Course Title: Resource Modelling

Part A: Course Overview

Course Title: Resource Modelling

Credit Points: 12.00


Course Code

Campus

Career

School

Learning Mode

Teaching Period(s)

MATH2151

City Campus

Undergraduate

145H Mathematical & Geospatial Sciences

Face-to-Face

Sem 2 2006,
Sem 2 2007,
Sem 2 2008,
Sem 2 2009,
Sem 2 2010,
Sem 2 2011,
Sem 2 2012,
Sem 2 2014,
Sem 2 2015

Course Coordinator: Lynne McArthur

Course Coordinator Phone: +61 3 9925 3122

Course Coordinator Email: lynne.mcarthur@rmit.edu.au

Course Coordinator Location: 8.9.39


Pre-requisite Courses and Assumed Knowledge and Capabilities

You will be expected to have achieved a pass in

  • Calculus 1
  • Calculus 2

(or equivalent).


Course Description

This course will explore the concepts, theory and key issues underpinning sustainable development and resource management, including the practical application of advanced geospatial technologies to address nationally and internationally significant resource management problems. The focus of this subject is the biophysical dimensions of resource management.

Natural Resource Modelling comprises two basic components: Ecosystem Modelling and Water Resource Management. The first component includes the study of population models as applied to wildlife, fisheries and natural resources. The second component includes the study of hydrological systems in terms of streamflow modelling, water consumption, operational flood forecasting and linear and non-linear programming.


Objectives/Learning Outcomes/Capability Development

You will gain an enhanced appreciation and understanding of key human-environment linkages and the implications of these linkages for natural resource management, with emphasis on the Australian situation.

When you have completed this course, you will be able to:

  • Distinguish between empirical, conceptual and physically based models.
  • Apply spatial modelling to physical systems.
  • Use data-handling techniques for a wide range of hydrological, climatic and socio-economic data.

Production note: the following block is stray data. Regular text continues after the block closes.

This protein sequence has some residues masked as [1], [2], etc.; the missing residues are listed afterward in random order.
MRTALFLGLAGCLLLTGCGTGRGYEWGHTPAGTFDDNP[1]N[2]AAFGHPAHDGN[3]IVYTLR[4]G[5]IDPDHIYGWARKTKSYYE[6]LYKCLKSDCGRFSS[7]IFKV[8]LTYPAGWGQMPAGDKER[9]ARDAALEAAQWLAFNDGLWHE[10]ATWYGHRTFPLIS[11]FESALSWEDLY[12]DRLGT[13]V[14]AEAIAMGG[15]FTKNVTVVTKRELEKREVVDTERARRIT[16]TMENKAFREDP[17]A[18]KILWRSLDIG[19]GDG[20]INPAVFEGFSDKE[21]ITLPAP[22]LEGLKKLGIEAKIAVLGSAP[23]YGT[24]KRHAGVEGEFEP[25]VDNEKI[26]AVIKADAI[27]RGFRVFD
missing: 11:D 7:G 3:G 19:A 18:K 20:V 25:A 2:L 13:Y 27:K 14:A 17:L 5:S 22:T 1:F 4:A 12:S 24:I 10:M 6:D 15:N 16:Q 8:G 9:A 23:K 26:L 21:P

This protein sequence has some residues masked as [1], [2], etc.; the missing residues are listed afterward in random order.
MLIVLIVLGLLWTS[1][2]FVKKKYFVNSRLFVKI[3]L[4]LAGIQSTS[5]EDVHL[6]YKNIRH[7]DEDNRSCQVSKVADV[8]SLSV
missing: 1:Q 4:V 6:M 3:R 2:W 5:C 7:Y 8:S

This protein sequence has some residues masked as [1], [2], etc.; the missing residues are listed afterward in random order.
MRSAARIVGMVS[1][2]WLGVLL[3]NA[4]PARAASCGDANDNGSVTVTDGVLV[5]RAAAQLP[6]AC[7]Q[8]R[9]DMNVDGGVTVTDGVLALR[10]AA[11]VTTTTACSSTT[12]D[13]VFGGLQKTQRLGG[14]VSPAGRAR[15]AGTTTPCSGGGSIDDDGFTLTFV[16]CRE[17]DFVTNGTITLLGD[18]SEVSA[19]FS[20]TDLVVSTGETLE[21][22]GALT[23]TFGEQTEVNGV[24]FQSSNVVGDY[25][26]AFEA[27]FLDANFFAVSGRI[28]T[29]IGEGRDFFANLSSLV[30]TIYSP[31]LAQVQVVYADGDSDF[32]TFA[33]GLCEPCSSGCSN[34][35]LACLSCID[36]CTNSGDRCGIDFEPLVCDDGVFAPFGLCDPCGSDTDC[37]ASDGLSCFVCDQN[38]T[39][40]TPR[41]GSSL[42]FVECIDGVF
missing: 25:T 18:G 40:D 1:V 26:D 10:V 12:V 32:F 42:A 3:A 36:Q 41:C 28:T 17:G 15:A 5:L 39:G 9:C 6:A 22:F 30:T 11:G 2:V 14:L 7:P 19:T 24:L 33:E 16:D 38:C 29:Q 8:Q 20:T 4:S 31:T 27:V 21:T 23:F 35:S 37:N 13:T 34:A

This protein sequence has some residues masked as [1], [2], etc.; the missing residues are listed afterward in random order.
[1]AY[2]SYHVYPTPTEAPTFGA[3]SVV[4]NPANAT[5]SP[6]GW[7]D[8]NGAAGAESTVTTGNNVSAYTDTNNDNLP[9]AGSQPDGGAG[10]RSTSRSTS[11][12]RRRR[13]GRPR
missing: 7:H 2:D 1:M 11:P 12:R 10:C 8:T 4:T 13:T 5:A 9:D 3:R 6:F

• Use data sources typically used in Australia’s resource management.
  • Construct mathematically valid models to describe how populations and systems behave.
  • Use the models to assess population and system dynamics.
  • Use the models to predict outcomes under given scenarios.
  • Apply appropriate validation techniques to the models.
  • Apply techniques of time series analysis for prediction.
  • Understand the concept of risk management .
  • Understand the principles of team work.
  • Produce a group report.
  • Produce a written report.
  • Communicate ideas to other group members.
  • Present outcomes of research to class.
  • Present results of analyses with all caveats declared.
  • Access data banks managed by the federal and state wide resource management authorities.
  • Access international journal data bases and retrieve relevant material.


This course contributes to the development of the following Program Learning Outcomes:

Personal and professional awareness

  • The ability to contextualise outputs where data are drawn from diverse and evolving social, political and cultural dimensions
  • The ability to reflect on experience and improve your own future practice
  • The ability to apply the principles of lifelong learning to any new challenge.

Knowledge and technical competence

  • The ability to use the appropriate and relevant, fundamental and applied mathematical and statistical knowledge, methodologies and modern computational tools.

Problem-solving

  • The ability to bring together and flexibly apply knowledge to characterise, analyse and solve a wide range of problems
  • An understanding of the balance between the complexity / accuracy of the mathematical / statistical models used and the timeliness of the delivery of the solution.

Teamwork and project management

  • The ability to contribute to professional work settings through effective participation in teams and organisation of project tasks
  • The ability to constructively engage with other team members and resolve conflict.

Communication

  • The ability to communicate both technical and non-technical material in a range of forms (written, electronic, graphic, oral) and to tailor the style and means of communication to different audiences. Of particular interest is the ability to explain technical material, without unnecessary jargon, to lay persons such as the general public or line managers.

Information literacy

  • The ability to locate and use data and information and evaluate its quality with respect to its authority and relevance.
     


Overview of Learning Activities

During this course you will attend lectures where the underlying theory will be presented. You will also participate in scheduled labs and or practice classes.


Overview of Learning Resources

Teaching staff will supply printed notes where appropriate.


Overview of Assessment

You will be assessed on individual and group project work, assignments and exams.